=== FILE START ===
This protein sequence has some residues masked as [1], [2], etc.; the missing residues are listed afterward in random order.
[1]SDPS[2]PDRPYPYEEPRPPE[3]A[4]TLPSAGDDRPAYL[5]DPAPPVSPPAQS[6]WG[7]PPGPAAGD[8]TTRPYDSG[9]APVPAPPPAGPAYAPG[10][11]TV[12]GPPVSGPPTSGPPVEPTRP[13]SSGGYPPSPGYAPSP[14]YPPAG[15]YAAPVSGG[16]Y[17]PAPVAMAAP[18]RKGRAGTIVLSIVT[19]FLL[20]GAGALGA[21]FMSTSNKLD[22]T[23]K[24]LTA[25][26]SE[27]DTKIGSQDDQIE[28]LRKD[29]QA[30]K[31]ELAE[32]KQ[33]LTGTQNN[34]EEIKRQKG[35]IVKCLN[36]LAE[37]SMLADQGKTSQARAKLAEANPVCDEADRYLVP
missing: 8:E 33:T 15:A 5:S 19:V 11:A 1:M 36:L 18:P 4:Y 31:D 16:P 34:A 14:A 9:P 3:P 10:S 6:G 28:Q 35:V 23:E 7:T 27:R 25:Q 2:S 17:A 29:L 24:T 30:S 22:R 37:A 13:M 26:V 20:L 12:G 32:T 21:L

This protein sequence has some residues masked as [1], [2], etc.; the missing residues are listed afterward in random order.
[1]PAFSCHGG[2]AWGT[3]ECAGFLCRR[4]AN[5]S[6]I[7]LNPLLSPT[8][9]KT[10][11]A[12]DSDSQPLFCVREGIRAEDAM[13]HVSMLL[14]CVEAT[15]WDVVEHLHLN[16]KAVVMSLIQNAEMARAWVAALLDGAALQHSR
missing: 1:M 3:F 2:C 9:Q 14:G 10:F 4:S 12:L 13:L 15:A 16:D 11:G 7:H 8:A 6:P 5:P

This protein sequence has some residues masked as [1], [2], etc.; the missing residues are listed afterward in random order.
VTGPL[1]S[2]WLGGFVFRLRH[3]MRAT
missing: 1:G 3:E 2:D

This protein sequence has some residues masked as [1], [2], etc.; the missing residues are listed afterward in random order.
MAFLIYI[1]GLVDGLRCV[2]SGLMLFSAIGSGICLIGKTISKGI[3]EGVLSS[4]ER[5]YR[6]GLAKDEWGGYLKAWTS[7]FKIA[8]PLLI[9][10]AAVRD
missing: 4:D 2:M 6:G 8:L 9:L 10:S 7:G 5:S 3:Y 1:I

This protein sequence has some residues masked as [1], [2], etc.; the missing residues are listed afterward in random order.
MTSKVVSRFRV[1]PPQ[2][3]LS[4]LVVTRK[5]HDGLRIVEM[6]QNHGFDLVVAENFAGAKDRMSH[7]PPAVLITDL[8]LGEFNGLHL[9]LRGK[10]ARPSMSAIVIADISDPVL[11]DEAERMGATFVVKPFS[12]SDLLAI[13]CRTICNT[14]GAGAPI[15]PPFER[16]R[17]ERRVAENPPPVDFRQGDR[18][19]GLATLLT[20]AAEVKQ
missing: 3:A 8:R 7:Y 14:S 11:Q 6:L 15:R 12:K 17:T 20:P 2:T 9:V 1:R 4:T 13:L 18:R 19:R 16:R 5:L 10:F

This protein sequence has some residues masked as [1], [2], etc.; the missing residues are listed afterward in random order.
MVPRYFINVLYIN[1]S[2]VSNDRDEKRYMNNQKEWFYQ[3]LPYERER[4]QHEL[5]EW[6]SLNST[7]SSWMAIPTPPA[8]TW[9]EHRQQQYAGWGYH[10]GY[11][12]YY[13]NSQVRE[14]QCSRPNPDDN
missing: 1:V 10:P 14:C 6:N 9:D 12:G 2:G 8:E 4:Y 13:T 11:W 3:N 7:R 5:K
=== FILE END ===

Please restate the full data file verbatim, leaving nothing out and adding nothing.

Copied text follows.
This protein sequence has some residues masked as [1], [2], etc.; the missing residues are listed afterward in random order.
[1]SDPS[2]PDRPYPYEEPRPPE[3]A[4]TLPSAGDDRPAYL[5]DPAPPVSPPAQS[6]WG[7]PPGPAAGD[8]TTRPYDSG[9]APVPAPPPAGPAYAPG[10][11]TV[12]GPPVSGPPTSGPPVEPTRP[13]SSGGYPPSPGYAPSP[14]YPPAG[15]YAAPVSGG[16]Y[17]PAPVAMAAP[18]RKGRAGTIVLSIVT[19]FLL[20]GAGALGA[21]FMSTSNKLD[22]T[23]K[24]LTA[25][26]SE[27]DTKIGSQDDQIE[28]LRKD[29]QA[30]K[31]ELAE[32]KQ[33]LTGTQNN[34]EEIKRQKG[35]IVKCLN[36]LAE[37]SMLADQGKTSQARAKLAEANPVCDEADRYLVP
missing: 8:E 33:T 15:A 5:S 19:V 11:A 1:M 36:L 18:P 4:Y 31:D 16:P 34:A 14:A 9:P 3:P 10:S 6:G 28:Q 35:V 23:E 7:T 27:R 25:Q 2:S 17:A 29:L 24:T 30:S 22:R 37:A 13:M 26:V 20:L 12:G 32:T 21:L

This protein sequence has some residues masked as [1], [2], etc.; the missing residues are listed afterward in random order.
[1]PAFSCHGG[2]AWGT[3]ECAGFLCRR[4]AN[5]S[6]I[7]LNPLLSPT[8][9]KT[10][11]A[12]DSDSQPLFCVREGIRAEDAM[13]HVSMLL[14]CVEAT[15]WDVVEHLHLN[16]KAVVMSLIQNAEMARAWVAALLDGAALQHSR
missing: 1:M 3:F 2:C 9:Q 14:G 10:F 4:S 12:L 13:L 15:A 16:D 11:G 7:H 8:A 6:P 5:P

This protein sequence has some residues masked as [1], [2], etc.; the missing residues are listed afterward in random order.
VTGPL[1]S[2]WLGGFVFRLRH[3]MRAT
missing: 1:G 3:E 2:D

This protein sequence has some residues masked as [1], [2], etc.; the missing residues are listed afterward in random order.
MAFLIYI[1]GLVDGLRCV[2]SGLMLFSAIGSGICLIGKTISKGI[3]EGVLSS[4]ER[5]YR[6]GLAKDEWGGYLKAWTS[7]FKIA[8]PLLI[9][10]AAVRD
missing: 4:D 2:M 6:G 8:L 9:L 10:S 7:G 5:S 3:Y 1:I

This protein sequence has some residues masked as [1], [2], etc.; the missing residues are listed afterward in random order.
MTSKVVSRFRV[1]PPQ[2][3]LS[4]LVVTRK[5]HDGLRIVEM[6]QNHGFDLVVAENFAGAKDRMSH[7]PPAVLITDL[8]LGEFNGLHL[9]LRGK[10]ARPSMSAIVIADISDPVL[11]DEAERMGATFVVKPFS[12]SDLLAI[13]CRTICNT[14]GAGAPI[15]PPFER[16]R[17]ERRVAENPPPVDFRQGDR[18][19]GLATLLT[20]AAEVKQ
missing: 3:A 8:R 7:Y 14:S 11:Q 6:L 15:R 12:K 17:T 20:P 2:T 9:V 1:R 4:T 13:L 18:R 19:R 16:R 5:L 10:F

This protein sequence has some residues masked as [1], [2], etc.; the missing residues are listed afterward in random order.
MVPRYFINVLYIN[1]S[2]VSNDRDEKRYMNNQKEWFYQ[3]LPYERER[4]QHEL[5]EW[6]SLNST[7]SSWMAIPTPPA[8]TW[9]EHRQQQYAGWGYH[10]GY[11][12]YY[13]NSQVRE[14]QCSRPNPDDN
missing: 1:V 10:P 14:C 6:N 9:D 12:G 2:G 8:E 4:Y 13:T 11:W 3:N 7:R 5:K